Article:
Sometimes, we just hate web video. In this video we discuss why.
Posts Tagged ‘commercial video’
One of the benefits of hosting thousands of business videos is that we have an opportunity to learn and track the patterns of how these videos are really being watched. What we've found is that there are a few very specific ways in which viewers watch commercial video. I'm going to focus on the three most common patterns and explain what each is trying to tell you about your video.
The Early Finisher was excited enough to click play but lost interest almost immediately. Most of the time this means that they didn't get what they were expecting, and expectations for the video are predominately set by the thumbnail. An easy fix is to change your still frame to something that provides a better explanation of what's in the video. Another common issue that creates an early finisher is the "slow start". Viewers expect instant gratification when watching video, especially when they're watching commercial videos. Keeping a title screen up for even just 5 seconds can easily cause 20% of your audience to leave.
The Skipper, just like his Gilligan's Island counterpart, is an under-appreciated player. This guy or gal skips throughout the video looking for an answer to a question or just for something that interests them. They're trying to find something interesting and sometimes they will (like the example below). The skipper is far more common on long videos. We've found that the best solution is to break up your videos into logical bite-sized pieces. For example, instead of having one long demo reel, our friends at Lilipip (an animation studio) showcase a number of shorter videos in one playlist. Helping people find what they want quickly is the key to keeping a skipper happy.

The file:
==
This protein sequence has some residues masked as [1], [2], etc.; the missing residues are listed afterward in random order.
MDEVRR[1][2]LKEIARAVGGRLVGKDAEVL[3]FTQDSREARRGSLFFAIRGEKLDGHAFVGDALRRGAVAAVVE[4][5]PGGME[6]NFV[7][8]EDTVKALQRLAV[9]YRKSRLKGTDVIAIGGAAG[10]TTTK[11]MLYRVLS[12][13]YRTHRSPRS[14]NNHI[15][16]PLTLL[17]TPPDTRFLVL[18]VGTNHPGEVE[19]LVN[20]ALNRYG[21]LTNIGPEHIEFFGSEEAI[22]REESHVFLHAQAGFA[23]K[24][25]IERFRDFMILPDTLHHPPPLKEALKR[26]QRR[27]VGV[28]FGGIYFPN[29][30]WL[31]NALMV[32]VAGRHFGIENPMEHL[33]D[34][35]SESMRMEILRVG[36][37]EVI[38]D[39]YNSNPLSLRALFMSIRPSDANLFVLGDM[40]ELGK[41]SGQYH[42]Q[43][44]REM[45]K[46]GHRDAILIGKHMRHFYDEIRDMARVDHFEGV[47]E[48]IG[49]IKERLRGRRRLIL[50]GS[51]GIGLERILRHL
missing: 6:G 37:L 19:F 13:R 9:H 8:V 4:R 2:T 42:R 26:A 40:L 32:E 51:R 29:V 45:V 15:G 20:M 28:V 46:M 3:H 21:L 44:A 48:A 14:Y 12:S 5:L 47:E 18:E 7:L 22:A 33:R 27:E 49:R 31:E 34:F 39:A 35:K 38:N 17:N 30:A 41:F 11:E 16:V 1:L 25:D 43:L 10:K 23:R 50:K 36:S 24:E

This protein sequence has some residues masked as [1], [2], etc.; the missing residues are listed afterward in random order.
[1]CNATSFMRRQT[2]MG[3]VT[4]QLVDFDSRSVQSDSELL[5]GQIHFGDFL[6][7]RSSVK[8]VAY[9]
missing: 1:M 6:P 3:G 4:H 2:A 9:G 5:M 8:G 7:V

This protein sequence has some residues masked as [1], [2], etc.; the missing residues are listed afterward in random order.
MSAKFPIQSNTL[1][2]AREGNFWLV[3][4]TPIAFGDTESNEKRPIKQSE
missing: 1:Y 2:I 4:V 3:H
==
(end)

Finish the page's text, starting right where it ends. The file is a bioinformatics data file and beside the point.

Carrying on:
The Sherlock is a deeply engaged and inquisitive viewer. They are clearly trying to get something out of your video. This also means that they are highly interested in what you are providing. There's no fix for this because having a Sherlock is great! What you should do is focus on the areas the Sherlock is most interested in and decide if their interest is unique or an indication of larger interest. Do whatever you can to talk to your Sherlocks. We put the Olark chat widget onto our website (you can see it on the lower-right of this page) so that we can make sure that we engage with our most interested viewers.